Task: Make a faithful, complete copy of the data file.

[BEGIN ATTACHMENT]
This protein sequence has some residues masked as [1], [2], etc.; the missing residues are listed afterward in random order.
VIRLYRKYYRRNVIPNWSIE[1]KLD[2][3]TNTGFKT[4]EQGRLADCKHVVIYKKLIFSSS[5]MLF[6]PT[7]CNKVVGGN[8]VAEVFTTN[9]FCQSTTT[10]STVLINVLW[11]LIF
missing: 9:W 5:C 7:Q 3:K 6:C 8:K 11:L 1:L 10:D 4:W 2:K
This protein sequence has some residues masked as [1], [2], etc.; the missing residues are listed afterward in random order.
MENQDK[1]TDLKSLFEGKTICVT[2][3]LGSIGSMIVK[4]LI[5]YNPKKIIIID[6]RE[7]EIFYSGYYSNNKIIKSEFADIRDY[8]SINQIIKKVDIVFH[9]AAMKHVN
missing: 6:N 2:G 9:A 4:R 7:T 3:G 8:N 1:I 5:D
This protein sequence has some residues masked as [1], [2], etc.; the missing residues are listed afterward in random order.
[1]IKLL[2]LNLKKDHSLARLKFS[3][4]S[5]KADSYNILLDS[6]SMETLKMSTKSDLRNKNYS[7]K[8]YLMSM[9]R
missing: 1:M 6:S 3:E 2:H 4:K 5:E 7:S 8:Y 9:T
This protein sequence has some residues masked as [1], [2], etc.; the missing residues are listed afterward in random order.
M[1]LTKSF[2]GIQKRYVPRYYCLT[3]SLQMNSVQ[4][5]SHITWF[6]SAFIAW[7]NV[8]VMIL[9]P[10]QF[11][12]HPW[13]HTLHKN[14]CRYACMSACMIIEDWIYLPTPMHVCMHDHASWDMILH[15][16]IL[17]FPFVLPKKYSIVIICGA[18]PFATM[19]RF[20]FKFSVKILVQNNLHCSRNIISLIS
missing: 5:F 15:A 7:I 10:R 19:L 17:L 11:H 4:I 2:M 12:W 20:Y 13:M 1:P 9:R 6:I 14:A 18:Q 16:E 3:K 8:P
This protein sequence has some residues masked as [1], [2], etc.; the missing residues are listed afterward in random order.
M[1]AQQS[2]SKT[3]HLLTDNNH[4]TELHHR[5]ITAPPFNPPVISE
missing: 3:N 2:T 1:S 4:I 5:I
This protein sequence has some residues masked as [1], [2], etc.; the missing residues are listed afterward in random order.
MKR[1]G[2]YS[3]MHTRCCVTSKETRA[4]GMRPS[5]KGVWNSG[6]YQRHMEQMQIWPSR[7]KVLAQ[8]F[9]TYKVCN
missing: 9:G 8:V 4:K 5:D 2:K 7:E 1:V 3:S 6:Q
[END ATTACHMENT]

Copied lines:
This protein sequence has some residues masked as [1], [2], etc.; the missing residues are listed afterward in random order.
VIRLYRKYYRRNVIPNWSIE[1]KLD[2][3]TNTGFKT[4]EQGRLADCKHVVIYKKLIFSSS[5]MLF[6]PT[7]CNKVVGGN[8]VAEVFTTN[9]FCQSTTT[10]STVLINVLW[11]LIF
missing: 9:W 5:C 7:Q 3:K 6:C 8:K 11:L 1:L 10:D 4:W 2:K
This protein sequence has some residues masked as [1], [2], etc.; the missing residues are listed afterward in random order.
MENQDK[1]TDLKSLFEGKTICVT[2][3]LGSIGSMIVK[4]LI[5]YNPKKIIIID[6]RE[7]EIFYSGYYSNNKIIKSEFADIRDY[8]SINQIIKKVDIVFH[9]AAMKHVN
missing: 6:N 2:G 9:A 4:R 7:T 3:G 8:N 1:I 5:D
This protein sequence has some residues masked as [1], [2], etc.; the missing residues are listed afterward in random order.
[1]IKLL[2]LNLKKDHSLARLKFS[3][4]S[5]KADSYNILLDS[6]SMETLKMSTKSDLRNKNYS[7]K[8]YLMSM[9]R
missing: 1:M 6:S 3:E 2:H 4:K 5:E 7:S 8:Y 9:T
This protein sequence has some residues masked as [1], [2], etc.; the missing residues are listed afterward in random order.
M[1]LTKSF[2]GIQKRYVPRYYCLT[3]SLQMNSVQ[4][5]SHITWF[6]SAFIAW[7]NV[8]VMIL[9]P[10]QF[11][12]HPW[13]HTLHKN[14]CRYACMSACMIIEDWIYLPTPMHVCMHDHASWDMILH[15][16]IL[17]FPFVLPKKYSIVIICGA[18]PFATM[19]RF[20]FKFSVKILVQNNLHCSRNIISLIS
missing: 5:F 15:A 7:I 10:R 19:L 17:L 11:H 4:I 2:M 12:W 20:Y 13:M 1:P 9:R 6:I 14:A 18:Q 16:E 3:K 8:P
This protein sequence has some residues masked as [1], [2], etc.; the missing residues are listed afterward in random order.
M[1]AQQS[2]SKT[3]HLLTDNNH[4]TELHHR[5]ITAPPFNPPVISE
missing: 3:N 2:T 1:S 4:I 5:I
This protein sequence has some residues masked as [1], [2], etc.; the missing residues are listed afterward in random order.
MKR[1]G[2]YS[3]MHTRCCVTSKETRA[4]GMRPS[5]KGVWNSG[6]YQRHMEQMQIWPSR[7]KVLAQ[8]F[9]TYKVCN
missing: 9:G 8:V 4:K 5:D 2:K 7:E 1:V 3:S 6:Q